My mum has gone.(136 Posts)
I'm so sorry but this is going to be very long.
My wonderful mum passed away, aged just 59, in my arms, on Saturday morning at 3.20am, with her children, husband and her closest sister all holding a part of her fragile frame.
She told me she would never forgive me for moving away from my home town, ever. I can't get that out of my head but I hope that now, maybe she will, and in time those words will fail but it was the last thing of any clarity that she said to me.
My parents found out on Wednesday that she had very aggressive lung cancer (Adenocarcinoma) and Lymphangitis which meant it had spread to her lymph nodes, it had taken hold so terribly quickly, (I knew when I saw her a few weeks ago that she had cancer, she had that 'look' and I told my dad that, I knew, I just knew, when he emailed me saying it was a just chest infection and that her MS was causing complications), that she wouldn't have coped with chemo or any kind of treatment come to think of it.
I think that she was fully aware of the fact that she had mere hours and not days, but she sat there telling us all that she was going shopping to get new PJs etc on Monday (today) when we all knew that she'd never see the sun rise on that Saturday morning.
They'd already drained 3 litres of blood from her left lung on Wednesday and said that they'd try to drain more blood from her lungs if she wanted but they said it would reabsorb.....
In other words, they were telling her there was no point putting her through such an uncomfortable procedure, when she only had hours to live.
She was very lucid and alert at times, talking as best she could to us about things that she'd done in her past, the things that we, her children, had gotten up to, and at others she was very distressed as she couldn't breathe.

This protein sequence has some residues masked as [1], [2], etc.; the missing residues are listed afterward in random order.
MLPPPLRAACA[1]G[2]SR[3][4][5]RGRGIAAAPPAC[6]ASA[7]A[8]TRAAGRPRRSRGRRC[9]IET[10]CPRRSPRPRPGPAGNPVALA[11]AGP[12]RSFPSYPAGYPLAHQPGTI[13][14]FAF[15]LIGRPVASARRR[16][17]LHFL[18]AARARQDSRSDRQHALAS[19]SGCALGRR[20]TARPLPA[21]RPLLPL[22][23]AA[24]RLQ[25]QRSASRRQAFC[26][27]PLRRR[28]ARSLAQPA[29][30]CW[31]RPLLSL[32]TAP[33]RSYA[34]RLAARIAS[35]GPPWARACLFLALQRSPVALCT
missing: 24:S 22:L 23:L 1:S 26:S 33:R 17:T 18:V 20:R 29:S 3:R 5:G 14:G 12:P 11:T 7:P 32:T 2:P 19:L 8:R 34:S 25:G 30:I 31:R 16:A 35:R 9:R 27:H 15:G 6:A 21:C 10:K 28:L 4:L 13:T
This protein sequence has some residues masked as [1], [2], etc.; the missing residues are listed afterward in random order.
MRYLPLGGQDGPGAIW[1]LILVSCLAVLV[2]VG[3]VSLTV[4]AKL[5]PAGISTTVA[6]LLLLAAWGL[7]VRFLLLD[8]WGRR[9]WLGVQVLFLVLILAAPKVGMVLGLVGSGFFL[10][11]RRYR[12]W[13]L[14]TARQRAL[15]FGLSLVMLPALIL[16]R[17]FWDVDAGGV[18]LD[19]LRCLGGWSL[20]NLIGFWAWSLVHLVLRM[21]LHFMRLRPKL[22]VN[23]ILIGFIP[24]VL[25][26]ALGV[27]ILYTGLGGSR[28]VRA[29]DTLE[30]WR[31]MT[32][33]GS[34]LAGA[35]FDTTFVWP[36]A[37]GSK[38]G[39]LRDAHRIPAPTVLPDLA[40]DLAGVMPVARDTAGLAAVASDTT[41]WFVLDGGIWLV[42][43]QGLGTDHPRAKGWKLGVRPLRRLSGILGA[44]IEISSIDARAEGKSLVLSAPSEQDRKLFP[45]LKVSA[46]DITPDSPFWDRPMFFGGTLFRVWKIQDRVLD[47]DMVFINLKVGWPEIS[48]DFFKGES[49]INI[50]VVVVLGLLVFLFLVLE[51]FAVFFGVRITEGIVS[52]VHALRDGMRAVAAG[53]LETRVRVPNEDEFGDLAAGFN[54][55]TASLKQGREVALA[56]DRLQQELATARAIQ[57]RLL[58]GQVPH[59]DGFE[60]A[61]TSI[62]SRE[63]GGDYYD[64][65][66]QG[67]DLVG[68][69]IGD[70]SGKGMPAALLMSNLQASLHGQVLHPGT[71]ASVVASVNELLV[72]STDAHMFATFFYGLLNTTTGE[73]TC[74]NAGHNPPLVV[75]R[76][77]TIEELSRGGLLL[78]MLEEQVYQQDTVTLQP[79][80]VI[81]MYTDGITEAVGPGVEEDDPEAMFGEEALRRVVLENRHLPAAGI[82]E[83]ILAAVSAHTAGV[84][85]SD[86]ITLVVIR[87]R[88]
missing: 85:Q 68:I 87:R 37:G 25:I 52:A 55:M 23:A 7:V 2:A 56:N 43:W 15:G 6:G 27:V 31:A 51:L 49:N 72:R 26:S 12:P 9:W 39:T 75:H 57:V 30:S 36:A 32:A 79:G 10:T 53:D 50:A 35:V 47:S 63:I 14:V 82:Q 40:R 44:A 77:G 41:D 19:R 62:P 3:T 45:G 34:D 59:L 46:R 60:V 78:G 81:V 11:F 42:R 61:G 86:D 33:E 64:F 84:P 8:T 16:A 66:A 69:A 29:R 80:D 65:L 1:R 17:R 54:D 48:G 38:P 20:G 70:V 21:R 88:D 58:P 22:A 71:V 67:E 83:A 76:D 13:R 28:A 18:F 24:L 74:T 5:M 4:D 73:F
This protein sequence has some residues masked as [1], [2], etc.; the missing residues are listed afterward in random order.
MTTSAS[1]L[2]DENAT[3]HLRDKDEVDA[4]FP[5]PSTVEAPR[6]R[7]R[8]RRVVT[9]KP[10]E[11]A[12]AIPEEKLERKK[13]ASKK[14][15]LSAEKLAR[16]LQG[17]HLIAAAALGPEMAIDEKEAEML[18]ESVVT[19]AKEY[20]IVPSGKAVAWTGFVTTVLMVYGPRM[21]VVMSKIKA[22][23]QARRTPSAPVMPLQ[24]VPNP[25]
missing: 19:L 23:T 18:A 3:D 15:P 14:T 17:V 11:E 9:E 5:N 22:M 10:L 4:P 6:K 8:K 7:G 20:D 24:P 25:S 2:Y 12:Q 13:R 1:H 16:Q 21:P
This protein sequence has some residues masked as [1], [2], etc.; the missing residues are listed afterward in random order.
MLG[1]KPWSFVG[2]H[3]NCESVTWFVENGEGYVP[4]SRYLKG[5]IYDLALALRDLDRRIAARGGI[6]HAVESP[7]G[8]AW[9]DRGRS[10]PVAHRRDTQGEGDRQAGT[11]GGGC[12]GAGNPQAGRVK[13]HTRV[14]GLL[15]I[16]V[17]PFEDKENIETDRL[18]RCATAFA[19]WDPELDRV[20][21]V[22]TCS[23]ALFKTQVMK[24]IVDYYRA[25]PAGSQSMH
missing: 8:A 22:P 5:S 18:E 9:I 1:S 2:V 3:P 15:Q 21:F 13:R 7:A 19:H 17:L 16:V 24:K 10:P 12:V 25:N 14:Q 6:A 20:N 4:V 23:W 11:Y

I sort of pulled rank as my dad had gone for a much needed rest and asked for some metazalan, just to take the edge off her anxiety, she was already on morphine but I knew that we were all just doing palliative care when I walked into her room to find no monitors,, no drips, nothing - 'no alarms and no surprises'.
My aunt and I washed her, massaged her hands and feet as they'd swollen, she'd started to get sores and I asked for her to be catheterised, because she couldn't feel when she was weeing so they'd put pads in her underwear.
She was able to sip water but nothing else. They removed her NG when I got there and it was covered in blood, I was the only one with them in the room.
We took breaks and tried to have some food, always leaving two people with her to help her sit forward when she needed it but as the night drew in, we all knew that it was coming, death, it was so cold in that room and yet so very hot in the rest of the ward.
She grew more pale and but became increasingly restless so again, I asked them for some sedation, they gave her some more morphine, sedation and finally, finally, she stopped fighting and went to sleep. Peace filled the room, the silence was suddenly so loud, we could all hear the 'rattle' and that it wouldn't belong and to be very honest, I was wishing the time away as I watched her change before my eyes.
We all stood, all at once, just before she left us, as if we knew, not saying a word to one another. I was the second to hold her, to save goodbye, my younger sister first, she stopped breathing in my arms and I checked her pulse, told my dad she'd gone, made my brother say goodbye and then dad held her.
He broke down, begging, screaming and pleading with her to come back, asking her what he'd do now? What would her do without her to look after, he needed her, time and again asking her to come back, change her mind.
That was crippling to see. She was only 59. We managed to get him to sit once he'd let that out but I will never, ever forget that or the way she looked when she left her body.
I managed to get some time alone with her once she'd gone, as we waited for the nursing staff to come and arrange her, so I held her close and told her that there would be no more pain, no more medication, or tests, or fear, or worry, no more waking wondering how much her body would ache that day, or go to bed wondering if she's wake and be able to move because of her MS.